NASA's Orion capsule returns to Kennedy Space Center
Spacecraft driven cross-country after test flight
NASA's first space-flown Orion capsule arrived back at Kennedy Space Center on Thursday, returning to the place where it was assembled.
The spacecraft completed a 2,700-mile, cross-country drive from San Diego that followed its Dec. 5 splashdown in the Pacific Ocean at the end of a successful first test flight launched hours earlier from Cape Canaveral.
Orion is the spacecraft NASA is designing to again carry astronauts beyond low Earth orbit, to the area around the moon and possibly one day Mars.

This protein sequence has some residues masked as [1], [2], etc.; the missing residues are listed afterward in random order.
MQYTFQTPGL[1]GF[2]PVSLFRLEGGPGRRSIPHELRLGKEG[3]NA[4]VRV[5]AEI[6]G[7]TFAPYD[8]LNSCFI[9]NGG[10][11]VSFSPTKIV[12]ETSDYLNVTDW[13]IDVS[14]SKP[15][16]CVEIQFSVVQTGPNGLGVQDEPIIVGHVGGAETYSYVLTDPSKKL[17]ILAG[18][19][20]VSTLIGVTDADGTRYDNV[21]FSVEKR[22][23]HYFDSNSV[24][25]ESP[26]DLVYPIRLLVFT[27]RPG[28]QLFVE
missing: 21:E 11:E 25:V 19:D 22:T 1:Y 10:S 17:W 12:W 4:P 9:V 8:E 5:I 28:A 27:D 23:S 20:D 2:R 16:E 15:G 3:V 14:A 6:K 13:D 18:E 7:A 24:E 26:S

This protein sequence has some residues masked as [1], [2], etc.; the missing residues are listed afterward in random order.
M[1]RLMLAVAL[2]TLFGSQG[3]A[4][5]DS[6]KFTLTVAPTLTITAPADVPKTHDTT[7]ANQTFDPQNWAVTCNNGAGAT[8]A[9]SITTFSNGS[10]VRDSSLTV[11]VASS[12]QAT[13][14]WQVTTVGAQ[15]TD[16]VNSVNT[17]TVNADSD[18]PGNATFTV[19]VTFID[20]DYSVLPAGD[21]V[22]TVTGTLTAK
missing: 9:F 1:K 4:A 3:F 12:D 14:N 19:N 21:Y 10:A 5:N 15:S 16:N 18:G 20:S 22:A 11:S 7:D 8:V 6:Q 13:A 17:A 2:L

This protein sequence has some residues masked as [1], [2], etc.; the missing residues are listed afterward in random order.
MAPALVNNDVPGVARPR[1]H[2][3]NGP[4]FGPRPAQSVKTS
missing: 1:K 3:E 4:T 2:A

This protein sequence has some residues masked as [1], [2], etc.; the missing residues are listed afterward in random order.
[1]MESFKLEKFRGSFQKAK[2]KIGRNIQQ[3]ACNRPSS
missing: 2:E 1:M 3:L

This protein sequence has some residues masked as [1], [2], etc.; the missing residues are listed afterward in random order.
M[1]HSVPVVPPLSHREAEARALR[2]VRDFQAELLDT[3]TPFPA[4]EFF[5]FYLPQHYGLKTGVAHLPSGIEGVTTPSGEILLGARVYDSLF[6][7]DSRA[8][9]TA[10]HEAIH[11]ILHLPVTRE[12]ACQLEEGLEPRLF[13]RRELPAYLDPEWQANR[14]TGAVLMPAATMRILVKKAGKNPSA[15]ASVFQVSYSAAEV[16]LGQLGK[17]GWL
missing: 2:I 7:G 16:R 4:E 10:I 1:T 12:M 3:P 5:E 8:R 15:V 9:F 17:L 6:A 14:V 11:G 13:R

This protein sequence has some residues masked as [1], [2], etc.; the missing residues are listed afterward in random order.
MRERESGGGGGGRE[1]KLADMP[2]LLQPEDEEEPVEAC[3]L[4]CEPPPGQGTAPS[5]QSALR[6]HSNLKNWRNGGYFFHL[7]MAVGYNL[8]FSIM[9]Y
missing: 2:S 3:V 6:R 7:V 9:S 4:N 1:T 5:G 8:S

The unmanned Exploration Flight Test-1 mission, launched by a Delta IV Heavy rocket, sent Orion to a peak altitude of 3,600 miles during a two-orbit, four-and-a-half-hour mission. Orion survived a 20,000-mph reentry through the atmosphere and deployed parachutes in preparation for the splashdown 600 miles southwest of San Diego.
"Orion's flight test was a critical step on our journey to send astronauts to explore deep space destinations," said Bill Hill, deputy associate administrator for exploration systems development at NASA Headquarters in Washington, in a statement. "We stressed Orion to help us evaluate its performance and validate our computer models and ground-based evaluations, and the information we gathered will help us improve Orion's design going forward."
NASA has invited media to see Orion Friday morning in its open shipping container.
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